PARENTING – Creating Creative Children and Adults

A series of Tweets by renowned child psychiatrist Dr Bhooshan Shukla, Pune today (23.04.2020) has prompted me to write the following blog. These are our experiences while raising our children, in a way that is unconventional by today’s standards. We don’t claim to be experts at all. Every parent will have to find her/his way with their children. But since we have dared to tread waters that is done by fewer parents, I thought, it will be a good idea to share my thoughts.

Although the overall movement of alternative schools has grown considerably, yet I find so many parents around me who are still stuck in and struggling with conventional mindsets when it comes to schooling and academic performance. And most times I have seen only grief and stressed relationships between parents and teenage children because of academic performance.


Dr Bhooshan Shukla, in his series of tweets, mentions about recognizing talent in our children. This is the starting point and this is a very subtle, yet insightful function that a parent needs to perform. By talent, I don’t mean that a child needs to be a genius, exceptional, far above her peers. But talent, in my opinion, is identifying that inherent skill / liking / interest in your child. She/he may not be very good at it at the moment, but may be displaying certain skills / indications that tell a parent that she may like to pursue a certain field / subject as a future career. As a parent, I agree, that we also need to acknowledge that these skills / likings may change over time. We are parents, not prophetic gurus who can foresee a future. But, recognizing this inherent skill / liking / indication gives us a guidance as to what her learning environment should be like.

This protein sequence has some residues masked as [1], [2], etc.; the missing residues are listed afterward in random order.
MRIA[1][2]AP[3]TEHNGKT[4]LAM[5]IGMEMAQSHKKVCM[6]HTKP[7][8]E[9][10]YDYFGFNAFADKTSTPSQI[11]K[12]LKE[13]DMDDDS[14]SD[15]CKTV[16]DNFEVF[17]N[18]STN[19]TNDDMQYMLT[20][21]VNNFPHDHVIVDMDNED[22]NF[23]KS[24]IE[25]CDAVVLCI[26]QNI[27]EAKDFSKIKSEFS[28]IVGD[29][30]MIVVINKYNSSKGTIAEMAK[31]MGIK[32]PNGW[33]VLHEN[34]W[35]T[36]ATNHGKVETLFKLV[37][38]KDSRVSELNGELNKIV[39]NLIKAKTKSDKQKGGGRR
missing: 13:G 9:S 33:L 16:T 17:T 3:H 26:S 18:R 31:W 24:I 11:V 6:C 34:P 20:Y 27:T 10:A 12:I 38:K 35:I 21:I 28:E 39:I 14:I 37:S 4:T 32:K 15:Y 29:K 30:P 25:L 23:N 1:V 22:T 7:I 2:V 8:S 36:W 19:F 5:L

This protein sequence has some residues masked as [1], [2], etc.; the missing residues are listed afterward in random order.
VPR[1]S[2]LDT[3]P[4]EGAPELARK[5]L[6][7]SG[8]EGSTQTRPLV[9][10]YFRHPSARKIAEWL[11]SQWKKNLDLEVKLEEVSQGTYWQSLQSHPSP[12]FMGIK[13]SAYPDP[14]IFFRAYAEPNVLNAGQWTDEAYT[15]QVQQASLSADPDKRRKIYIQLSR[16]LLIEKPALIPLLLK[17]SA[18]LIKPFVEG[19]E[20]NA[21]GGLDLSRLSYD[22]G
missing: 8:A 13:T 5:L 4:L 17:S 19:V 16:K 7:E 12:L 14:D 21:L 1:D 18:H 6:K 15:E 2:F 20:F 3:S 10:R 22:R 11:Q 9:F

The most important question, as a parent, we need to then ask is, will this inherent skill survive / flourish in the learning atmosphere she is in, or will it die? We all live in present moments anyways and cannot really plan for the future, although we have a semblance of doing so. In our daily adulthood careers, we are making momentary decisions too, isn’t it? Today, we have a job that we like and we are working for it. But tomorrow, we may need to change to something else. If that happens, we deal with it later. I think a same approach is needed for a child. Too much emphasis on whether a child will continue her/his liking later on, is very unfair to a child.